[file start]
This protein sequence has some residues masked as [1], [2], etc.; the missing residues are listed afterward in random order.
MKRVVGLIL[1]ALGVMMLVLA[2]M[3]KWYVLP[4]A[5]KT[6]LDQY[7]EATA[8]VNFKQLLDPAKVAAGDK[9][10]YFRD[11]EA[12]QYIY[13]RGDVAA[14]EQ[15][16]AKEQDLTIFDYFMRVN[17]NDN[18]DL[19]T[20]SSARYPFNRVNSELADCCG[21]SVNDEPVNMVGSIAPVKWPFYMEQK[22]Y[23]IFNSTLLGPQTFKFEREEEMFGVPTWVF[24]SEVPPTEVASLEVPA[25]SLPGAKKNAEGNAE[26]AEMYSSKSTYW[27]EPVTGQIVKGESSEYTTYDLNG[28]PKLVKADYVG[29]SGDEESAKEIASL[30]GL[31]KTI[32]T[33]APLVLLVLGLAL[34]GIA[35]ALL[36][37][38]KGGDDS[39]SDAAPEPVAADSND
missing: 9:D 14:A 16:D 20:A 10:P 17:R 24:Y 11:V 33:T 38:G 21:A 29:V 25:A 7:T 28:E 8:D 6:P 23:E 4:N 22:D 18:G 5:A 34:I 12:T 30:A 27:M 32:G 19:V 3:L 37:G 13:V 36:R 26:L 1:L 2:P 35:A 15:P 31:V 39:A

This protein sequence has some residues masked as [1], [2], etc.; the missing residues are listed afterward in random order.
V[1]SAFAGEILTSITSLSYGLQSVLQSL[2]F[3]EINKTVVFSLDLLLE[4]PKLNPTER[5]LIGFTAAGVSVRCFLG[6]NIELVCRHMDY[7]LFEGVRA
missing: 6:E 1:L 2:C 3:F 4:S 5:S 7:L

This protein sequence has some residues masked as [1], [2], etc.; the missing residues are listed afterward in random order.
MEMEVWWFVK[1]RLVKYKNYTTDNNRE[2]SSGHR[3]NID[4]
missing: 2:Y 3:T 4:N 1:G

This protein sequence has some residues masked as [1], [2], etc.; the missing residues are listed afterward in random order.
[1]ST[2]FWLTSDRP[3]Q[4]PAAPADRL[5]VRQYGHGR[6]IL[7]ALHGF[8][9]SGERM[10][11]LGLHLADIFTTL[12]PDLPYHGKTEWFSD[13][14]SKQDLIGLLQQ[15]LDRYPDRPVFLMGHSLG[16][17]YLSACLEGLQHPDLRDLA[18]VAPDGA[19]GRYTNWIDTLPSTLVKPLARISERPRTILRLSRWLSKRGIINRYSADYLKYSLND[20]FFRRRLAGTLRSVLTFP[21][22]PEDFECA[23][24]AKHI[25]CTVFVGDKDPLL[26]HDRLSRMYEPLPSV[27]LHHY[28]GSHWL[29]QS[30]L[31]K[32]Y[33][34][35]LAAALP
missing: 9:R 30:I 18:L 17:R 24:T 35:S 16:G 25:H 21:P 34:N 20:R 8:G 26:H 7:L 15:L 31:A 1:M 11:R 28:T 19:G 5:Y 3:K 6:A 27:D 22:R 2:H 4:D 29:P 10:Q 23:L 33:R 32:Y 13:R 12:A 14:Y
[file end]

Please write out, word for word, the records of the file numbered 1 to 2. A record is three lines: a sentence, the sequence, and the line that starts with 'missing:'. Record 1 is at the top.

This protein sequence has some residues masked as [1], [2], etc.; the missing residues are listed afterward in random order.
MKRVVGLIL[1]ALGVMMLVLA[2]M[3]KWYVLP[4]A[5]KT[6]LDQY[7]EATA[8]VNFKQLLDPAKVAAGDK[9][10]YFRD[11]EA[12]QYIY[13]RGDVAA[14]EQ[15][16]AKEQDLTIFDYFMRVN[17]NDN[18]DL[19]T[20]SSARYPFNRVNSELADCCG[21]SVNDEPVNMVGSIAPVKWPFYMEQK[22]Y[23]IFNSTLLGPQTFKFEREEEMFGVPTWVF[24]SEVPPTEVASLEVPA[25]SLPGAKKNAEGNAE[26]AEMYSSKSTYW[27]EPVTGQIVKGESSEYTTYDLNG[28]PKLVKADYVG[29]SGDEESAKEIASL[30]GL[31]KTI[32]T[33]APLVLLVLGLAL[34]GIA[35]ALL[36][37][38]KGGDDS[39]SDAAPEPVAADSND
missing: 9:D 14:A 16:D 20:A 10:P 17:R 24:Y 11:V 33:T 38:G 21:A 29:V 25:A 7:T 28:E 8:D 6:P 23:E 4:N 22:D 18:G 5:A 34:I 12:T 30:A 27:M 32:G 19:V 3:L 37:G 13:V 36:R 26:L 1:L 2:P 35:A 15:P 31:V 39:A

This protein sequence has some residues masked as [1], [2], etc.; the missing residues are listed afterward in random order.
V[1]SAFAGEILTSITSLSYGLQSVLQSL[2]F[3]EINKTVVFSLDLLLE[4]PKLNPTER[5]LIGFTAAGVSVRCFLG[6]NIELVCRHMDY[7]LFEGVRA
missing: 6:E 1:L 2:C 3:F 4:S 5:S 7:L